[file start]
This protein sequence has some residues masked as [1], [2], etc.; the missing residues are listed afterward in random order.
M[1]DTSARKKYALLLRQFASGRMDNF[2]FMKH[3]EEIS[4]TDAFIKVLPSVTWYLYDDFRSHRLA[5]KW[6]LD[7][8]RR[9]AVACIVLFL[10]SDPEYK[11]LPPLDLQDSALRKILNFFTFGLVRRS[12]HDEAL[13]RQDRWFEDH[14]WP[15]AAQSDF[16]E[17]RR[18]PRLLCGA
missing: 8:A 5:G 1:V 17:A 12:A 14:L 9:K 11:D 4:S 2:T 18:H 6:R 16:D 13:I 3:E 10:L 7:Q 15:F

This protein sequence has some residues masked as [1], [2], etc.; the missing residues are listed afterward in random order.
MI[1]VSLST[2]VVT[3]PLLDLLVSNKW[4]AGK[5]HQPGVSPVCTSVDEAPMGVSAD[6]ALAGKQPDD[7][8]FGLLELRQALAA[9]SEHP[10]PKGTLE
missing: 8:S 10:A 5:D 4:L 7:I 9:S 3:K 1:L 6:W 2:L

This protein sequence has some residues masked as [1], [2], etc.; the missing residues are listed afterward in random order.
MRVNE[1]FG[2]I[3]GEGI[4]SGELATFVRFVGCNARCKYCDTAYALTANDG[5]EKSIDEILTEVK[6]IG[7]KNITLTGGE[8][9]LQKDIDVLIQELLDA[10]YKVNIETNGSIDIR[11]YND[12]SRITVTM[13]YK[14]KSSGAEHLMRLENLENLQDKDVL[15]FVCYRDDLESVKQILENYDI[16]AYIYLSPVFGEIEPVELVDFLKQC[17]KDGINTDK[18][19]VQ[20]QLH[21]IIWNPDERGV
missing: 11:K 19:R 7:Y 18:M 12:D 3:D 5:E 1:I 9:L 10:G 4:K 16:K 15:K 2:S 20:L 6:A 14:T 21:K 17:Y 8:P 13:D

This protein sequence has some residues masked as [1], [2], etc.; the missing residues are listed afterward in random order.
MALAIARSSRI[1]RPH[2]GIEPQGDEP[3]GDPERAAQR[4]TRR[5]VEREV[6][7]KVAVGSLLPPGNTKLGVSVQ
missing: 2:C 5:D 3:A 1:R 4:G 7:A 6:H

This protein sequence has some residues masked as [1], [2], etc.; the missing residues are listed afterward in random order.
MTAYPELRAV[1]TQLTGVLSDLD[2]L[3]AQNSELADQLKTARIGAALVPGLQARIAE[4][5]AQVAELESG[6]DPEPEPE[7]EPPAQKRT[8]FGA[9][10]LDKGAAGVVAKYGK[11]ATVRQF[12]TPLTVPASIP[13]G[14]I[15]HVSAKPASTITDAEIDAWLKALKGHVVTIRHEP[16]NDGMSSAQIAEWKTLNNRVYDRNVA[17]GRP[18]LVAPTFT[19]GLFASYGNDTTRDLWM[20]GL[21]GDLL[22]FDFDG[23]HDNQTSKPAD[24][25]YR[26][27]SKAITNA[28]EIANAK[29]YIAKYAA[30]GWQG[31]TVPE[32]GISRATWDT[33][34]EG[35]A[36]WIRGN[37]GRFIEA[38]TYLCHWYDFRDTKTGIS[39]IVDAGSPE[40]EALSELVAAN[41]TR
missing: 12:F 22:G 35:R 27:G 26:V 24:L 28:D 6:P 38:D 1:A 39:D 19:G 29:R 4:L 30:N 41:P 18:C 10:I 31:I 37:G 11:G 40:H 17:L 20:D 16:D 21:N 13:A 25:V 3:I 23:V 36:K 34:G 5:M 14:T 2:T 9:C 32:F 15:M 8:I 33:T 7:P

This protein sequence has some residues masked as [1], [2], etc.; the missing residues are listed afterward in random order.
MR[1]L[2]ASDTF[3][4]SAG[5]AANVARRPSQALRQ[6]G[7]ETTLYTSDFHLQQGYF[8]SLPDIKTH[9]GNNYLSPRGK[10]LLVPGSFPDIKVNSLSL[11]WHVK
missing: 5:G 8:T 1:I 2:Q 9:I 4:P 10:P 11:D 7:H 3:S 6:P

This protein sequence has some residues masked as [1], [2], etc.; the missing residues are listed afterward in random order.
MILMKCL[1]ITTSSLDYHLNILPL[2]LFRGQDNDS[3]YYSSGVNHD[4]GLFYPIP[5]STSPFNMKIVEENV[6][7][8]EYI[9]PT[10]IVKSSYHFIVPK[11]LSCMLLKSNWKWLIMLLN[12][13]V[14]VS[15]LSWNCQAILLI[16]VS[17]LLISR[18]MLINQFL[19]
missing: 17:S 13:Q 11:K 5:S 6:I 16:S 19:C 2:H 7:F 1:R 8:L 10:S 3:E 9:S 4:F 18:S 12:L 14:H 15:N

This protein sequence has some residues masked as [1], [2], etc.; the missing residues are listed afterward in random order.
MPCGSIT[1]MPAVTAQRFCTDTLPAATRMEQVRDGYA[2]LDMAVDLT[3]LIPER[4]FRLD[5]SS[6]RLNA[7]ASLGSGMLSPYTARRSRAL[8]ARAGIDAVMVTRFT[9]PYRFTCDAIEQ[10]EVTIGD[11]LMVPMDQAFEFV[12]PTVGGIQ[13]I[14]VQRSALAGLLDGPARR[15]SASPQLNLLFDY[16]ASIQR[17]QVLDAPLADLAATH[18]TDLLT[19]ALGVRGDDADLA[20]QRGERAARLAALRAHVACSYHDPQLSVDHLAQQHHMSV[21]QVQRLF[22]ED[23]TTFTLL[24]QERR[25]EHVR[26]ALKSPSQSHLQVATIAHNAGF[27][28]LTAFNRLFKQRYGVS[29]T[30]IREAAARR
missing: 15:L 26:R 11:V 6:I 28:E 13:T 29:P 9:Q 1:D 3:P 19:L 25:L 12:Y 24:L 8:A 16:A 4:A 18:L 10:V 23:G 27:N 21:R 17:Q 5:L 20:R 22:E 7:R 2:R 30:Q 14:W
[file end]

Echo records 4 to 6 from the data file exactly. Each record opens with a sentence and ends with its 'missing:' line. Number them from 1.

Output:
This protein sequence has some residues masked as [1], [2], etc.; the missing residues are listed afterward in random order.
MALAIARSSRI[1]RPH[2]GIEPQGDEP[3]GDPERAAQR[4]TRR[5]VEREV[6][7]KVAVGSLLPPGNTKLGVSVQ
missing: 2:C 5:D 3:A 1:R 4:G 7:A 6:H

This protein sequence has some residues masked as [1], [2], etc.; the missing residues are listed afterward in random order.
MTAYPELRAV[1]TQLTGVLSDLD[2]L[3]AQNSELADQLKTARIGAALVPGLQARIAE[4][5]AQVAELESG[6]DPEPEPE[7]EPPAQKRT[8]FGA[9][10]LDKGAAGVVAKYGK[11]ATVRQF[12]TPLTVPASIP[13]G[14]I[15]HVSAKPASTITDAEIDAWLKALKGHVVTIRHEP[16]NDGMSSAQIAEWKTLNNRVYDRNVA[17]GRP[18]LVAPTFT[19]GLFASYGNDTTRDLWM[20]GL[21]GDLL[22]FDFDG[23]HDNQTSKPAD[24][25]YR[26][27]SKAITNA[28]EIANAK[29]YIAKYAA[30]GWQG[31]TVPE[32]GISRATWDT[33][34]EG[35]A[36]WIRGN[37]GRFIEA[38]TYLCHWYDFRDTKTGIS[39]IVDAGSPE[40]EALSELVAAN[41]TR
missing: 12:F 22:G 35:R 27:G 26:V 24:L 28:D 6:P 38:D 1:A 39:D 19:G 29:R 4:L 30:N 41:P 18:C 10:I 31:I 37:G 11:G 40:H 17:L 20:D 16:D 21:N 13:A 25:V 3:I 23:V 36:K 34:G 5:M 14:T 2:T 9:C 32:F 15:M 8:I 33:T 7:P

This protein sequence has some residues masked as [1], [2], etc.; the missing residues are listed afterward in random order.
MR[1]L[2]ASDTF[3][4]SAG[5]AANVARRPSQALRQ[6]G[7]ETTLYTSDFHLQQGYF[8]SLPDIKTH[9]GNNYLSPRGK[10]LLVPGSFPDIKVNSLSL[11]WHVK
missing: 5:G 8:T 1:I 2:Q 9:I 4:P 10:P 11:D 7:H 3:S 6:P